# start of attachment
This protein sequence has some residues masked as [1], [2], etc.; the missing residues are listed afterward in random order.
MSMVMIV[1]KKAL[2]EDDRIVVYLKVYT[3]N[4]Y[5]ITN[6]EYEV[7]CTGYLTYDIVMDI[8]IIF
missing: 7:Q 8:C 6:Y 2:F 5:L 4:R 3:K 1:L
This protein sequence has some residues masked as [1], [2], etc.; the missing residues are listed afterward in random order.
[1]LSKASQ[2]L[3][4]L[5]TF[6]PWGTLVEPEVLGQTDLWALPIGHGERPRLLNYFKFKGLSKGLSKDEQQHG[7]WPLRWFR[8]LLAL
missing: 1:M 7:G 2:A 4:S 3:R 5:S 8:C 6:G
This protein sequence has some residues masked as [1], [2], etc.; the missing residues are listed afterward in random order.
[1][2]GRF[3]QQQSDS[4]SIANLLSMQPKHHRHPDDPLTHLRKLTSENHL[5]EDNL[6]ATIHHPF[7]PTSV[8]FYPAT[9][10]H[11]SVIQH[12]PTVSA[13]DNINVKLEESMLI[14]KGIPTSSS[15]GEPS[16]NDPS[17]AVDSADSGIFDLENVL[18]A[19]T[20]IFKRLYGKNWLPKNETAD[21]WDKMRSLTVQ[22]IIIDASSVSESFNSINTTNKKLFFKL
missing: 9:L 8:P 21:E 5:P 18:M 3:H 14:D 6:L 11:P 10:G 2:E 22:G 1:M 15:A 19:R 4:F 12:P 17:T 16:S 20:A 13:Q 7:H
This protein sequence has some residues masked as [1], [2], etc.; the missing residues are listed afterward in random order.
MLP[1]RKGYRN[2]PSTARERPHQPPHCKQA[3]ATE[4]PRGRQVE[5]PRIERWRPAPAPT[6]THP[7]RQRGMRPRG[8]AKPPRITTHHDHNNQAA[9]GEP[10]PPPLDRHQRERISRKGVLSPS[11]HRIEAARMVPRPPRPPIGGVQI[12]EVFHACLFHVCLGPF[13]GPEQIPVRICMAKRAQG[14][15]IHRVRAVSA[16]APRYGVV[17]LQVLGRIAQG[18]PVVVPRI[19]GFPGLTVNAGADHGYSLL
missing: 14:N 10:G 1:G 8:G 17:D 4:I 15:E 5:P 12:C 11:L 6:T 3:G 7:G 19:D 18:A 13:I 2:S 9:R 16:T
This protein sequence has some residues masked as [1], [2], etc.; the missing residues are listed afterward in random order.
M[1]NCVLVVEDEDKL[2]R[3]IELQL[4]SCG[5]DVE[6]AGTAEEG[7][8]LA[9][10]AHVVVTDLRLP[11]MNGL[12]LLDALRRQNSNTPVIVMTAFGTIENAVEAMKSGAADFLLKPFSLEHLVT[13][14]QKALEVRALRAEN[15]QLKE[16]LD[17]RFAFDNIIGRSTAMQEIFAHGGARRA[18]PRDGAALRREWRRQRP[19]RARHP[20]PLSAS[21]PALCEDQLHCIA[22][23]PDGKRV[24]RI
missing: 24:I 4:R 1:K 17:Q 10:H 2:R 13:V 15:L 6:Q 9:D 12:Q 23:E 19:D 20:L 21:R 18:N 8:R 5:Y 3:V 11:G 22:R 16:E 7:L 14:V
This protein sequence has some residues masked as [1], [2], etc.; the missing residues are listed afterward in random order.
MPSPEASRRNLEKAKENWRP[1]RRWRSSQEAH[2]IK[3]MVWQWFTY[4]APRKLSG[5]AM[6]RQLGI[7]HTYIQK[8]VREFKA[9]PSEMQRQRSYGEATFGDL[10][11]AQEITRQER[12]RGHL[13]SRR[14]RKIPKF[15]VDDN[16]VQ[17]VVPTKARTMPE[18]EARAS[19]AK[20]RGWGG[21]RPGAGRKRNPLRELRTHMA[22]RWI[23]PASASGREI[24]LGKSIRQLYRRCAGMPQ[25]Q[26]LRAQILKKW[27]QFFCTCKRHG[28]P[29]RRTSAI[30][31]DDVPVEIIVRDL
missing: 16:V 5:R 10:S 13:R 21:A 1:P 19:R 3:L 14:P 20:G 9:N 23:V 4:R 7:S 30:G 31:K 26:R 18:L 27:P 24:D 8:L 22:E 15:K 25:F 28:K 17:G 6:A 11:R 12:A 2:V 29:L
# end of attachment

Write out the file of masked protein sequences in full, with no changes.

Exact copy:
This protein sequence has some residues masked as [1], [2], etc.; the missing residues are listed afterward in random order.
MSMVMIV[1]KKAL[2]EDDRIVVYLKVYT[3]N[4]Y[5]ITN[6]EYEV[7]CTGYLTYDIVMDI[8]IIF
missing: 7:Q 8:C 6:Y 2:F 5:L 4:R 3:K 1:L
This protein sequence has some residues masked as [1], [2], etc.; the missing residues are listed afterward in random order.
[1]LSKASQ[2]L[3][4]L[5]TF[6]PWGTLVEPEVLGQTDLWALPIGHGERPRLLNYFKFKGLSKGLSKDEQQHG[7]WPLRWFR[8]LLAL
missing: 1:M 7:G 2:A 4:S 3:R 5:S 8:C 6:G
This protein sequence has some residues masked as [1], [2], etc.; the missing residues are listed afterward in random order.
[1][2]GRF[3]QQQSDS[4]SIANLLSMQPKHHRHPDDPLTHLRKLTSENHL[5]EDNL[6]ATIHHPF[7]PTSV[8]FYPAT[9][10]H[11]SVIQH[12]PTVSA[13]DNINVKLEESMLI[14]KGIPTSSS[15]GEPS[16]NDPS[17]AVDSADSGIFDLENVL[18]A[19]T[20]IFKRLYGKNWLPKNETAD[21]WDKMRSLTVQ[22]IIIDASSVSESFNSINTTNKKLFFKL
missing: 9:L 8:P 21:E 5:P 18:M 3:H 14:D 6:L 11:P 10:G 2:E 22:G 1:M 15:A 19:R 4:F 12:P 17:T 16:S 20:A 13:Q 7:H
This protein sequence has some residues masked as [1], [2], etc.; the missing residues are listed afterward in random order.
MLP[1]RKGYRN[2]PSTARERPHQPPHCKQA[3]ATE[4]PRGRQVE[5]PRIERWRPAPAPT[6]THP[7]RQRGMRPRG[8]AKPPRITTHHDHNNQAA[9]GEP[10]PPPLDRHQRERISRKGVLSPS[11]HRIEAARMVPRPPRPPIGGVQI[12]EVFHACLFHVCLGPF[13]GPEQIPVRICMAKRAQG[14][15]IHRVRAVSA[16]APRYGVV[17]LQVLGRIAQG[18]PVVVPRI[19]GFPGLTVNAGADHGYSLL
missing: 14:N 10:G 1:G 8:G 17:D 4:I 15:E 5:P 12:C 11:L 6:T 3:G 7:G 19:D 18:A 13:I 2:S 9:R 16:T
This protein sequence has some residues masked as [1], [2], etc.; the missing residues are listed afterward in random order.
M[1]NCVLVVEDEDKL[2]R[3]IELQL[4]SCG[5]DVE[6]AGTAEEG[7][8]LA[9][10]AHVVVTDLRLP[11]MNGL[12]LLDALRRQNSNTPVIVMTAFGTIENAVEAMKSGAADFLLKPFSLEHLVT[13][14]QKALEVRALRAEN[15]QLKE[16]LD[17]RFAFDNIIGRSTAMQEIFAHGGARRA[18]PRDGAALRREWRRQRP[19]RARHP[20]PLSAS[21]PALCEDQLHCIA[22][23]PDGKRV[24]RI
missing: 24:I 4:R 1:K 17:Q 10:H 2:R 13:V 15:L 6:Q 9:D 12:Q 23:E 19:D 20:L 21:R 18:N 8:R 5:Y 3:V 11:G 22:R 16:E 7:L 14:V
This protein sequence has some residues masked as [1], [2], etc.; the missing residues are listed afterward in random order.
MPSPEASRRNLEKAKENWRP[1]RRWRSSQEAH[2]IK[3]MVWQWFTY[4]APRKLSG[5]AM[6]RQLGI[7]HTYIQK[8]VREFKA[9]PSEMQRQRSYGEATFGDL[10][11]AQEITRQER[12]RGHL[13]SRR[14]RKIPKF[15]VDDN[16]VQ[17]VVPTKARTMPE[18]EARAS[19]AK[20]RGWGG[21]RPGAGRKRNPLRELRTHMA[22]RWI[23]PASASGREI[24]LGKSIRQLYRRCAGMPQ[25]Q[26]LRAQILKKW[27]QFFCTCKRHG[28]P[29]RRTSAI[30][31]DDVPVEIIVRDL
missing: 16:V 5:R 10:S 13:R 21:A 1:P 19:R 3:L 14:P 20:G 9:N 23:V 4:R 7:S 30:G 31:K 26:R 18:L 27:P 24:D 8:L 22:E 15:K 25:F 28:K 17:G 6:A 11:R 12:A 2:V 29:L